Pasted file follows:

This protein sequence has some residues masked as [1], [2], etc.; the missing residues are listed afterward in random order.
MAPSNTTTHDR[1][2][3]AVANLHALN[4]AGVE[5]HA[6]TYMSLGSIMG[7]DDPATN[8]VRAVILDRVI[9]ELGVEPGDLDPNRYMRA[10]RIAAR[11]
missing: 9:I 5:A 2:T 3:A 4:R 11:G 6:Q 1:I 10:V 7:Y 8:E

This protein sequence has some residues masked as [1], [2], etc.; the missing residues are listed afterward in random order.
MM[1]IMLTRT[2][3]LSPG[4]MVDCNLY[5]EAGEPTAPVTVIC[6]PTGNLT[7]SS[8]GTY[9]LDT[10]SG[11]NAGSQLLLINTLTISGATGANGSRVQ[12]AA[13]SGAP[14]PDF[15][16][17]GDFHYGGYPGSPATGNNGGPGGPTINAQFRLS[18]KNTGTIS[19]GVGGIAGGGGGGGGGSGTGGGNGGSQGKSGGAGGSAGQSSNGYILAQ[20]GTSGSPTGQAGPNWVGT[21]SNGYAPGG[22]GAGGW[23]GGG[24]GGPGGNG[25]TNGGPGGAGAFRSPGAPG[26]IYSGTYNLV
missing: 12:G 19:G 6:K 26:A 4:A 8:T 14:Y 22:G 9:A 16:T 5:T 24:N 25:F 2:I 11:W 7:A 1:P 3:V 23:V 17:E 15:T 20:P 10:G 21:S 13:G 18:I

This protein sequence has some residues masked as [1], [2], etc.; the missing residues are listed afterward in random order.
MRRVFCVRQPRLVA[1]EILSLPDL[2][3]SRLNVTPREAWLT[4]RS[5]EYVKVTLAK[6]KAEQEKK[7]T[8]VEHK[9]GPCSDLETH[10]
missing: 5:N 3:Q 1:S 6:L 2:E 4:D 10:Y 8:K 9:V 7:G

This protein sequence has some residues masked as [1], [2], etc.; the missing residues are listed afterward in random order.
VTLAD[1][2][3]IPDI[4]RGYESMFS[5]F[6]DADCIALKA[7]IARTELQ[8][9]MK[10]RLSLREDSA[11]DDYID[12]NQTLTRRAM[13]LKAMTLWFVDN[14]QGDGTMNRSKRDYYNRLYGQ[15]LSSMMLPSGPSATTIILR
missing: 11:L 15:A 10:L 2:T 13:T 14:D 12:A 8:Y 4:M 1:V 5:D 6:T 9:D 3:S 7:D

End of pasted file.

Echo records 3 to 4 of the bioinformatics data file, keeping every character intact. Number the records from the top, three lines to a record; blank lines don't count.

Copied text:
This protein sequence has some residues masked as [1], [2], etc.; the missing residues are listed afterward in random order.
MRRVFCVRQPRLVA[1]EILSLPDL[2][3]SRLNVTPREAWLT[4]RS[5]EYVKVTLAK[6]KAEQEKK[7]T[8]VEHK[9]GPCSDLETH[10]
missing: 5:N 3:Q 1:S 6:L 2:E 4:D 10:Y 8:K 9:V 7:G

This protein sequence has some residues masked as [1], [2], etc.; the missing residues are listed afterward in random order.
VTLAD[1][2][3]IPDI[4]RGYESMFS[5]F[6]DADCIALKA[7]IARTELQ[8][9]MK[10]RLSLREDSA[11]DDYID[12]NQTLTRRAM[13]LKAMTLWFVDN[14]QGDGTMNRSKRDYYNRLYGQ[15]LSSMMLPSGPSATTIILR
missing: 11:L 15:A 10:L 2:T 13:T 14:D 12:A 8:Y 4:M 1:V 5:D 6:T 9:D 3:S 7:D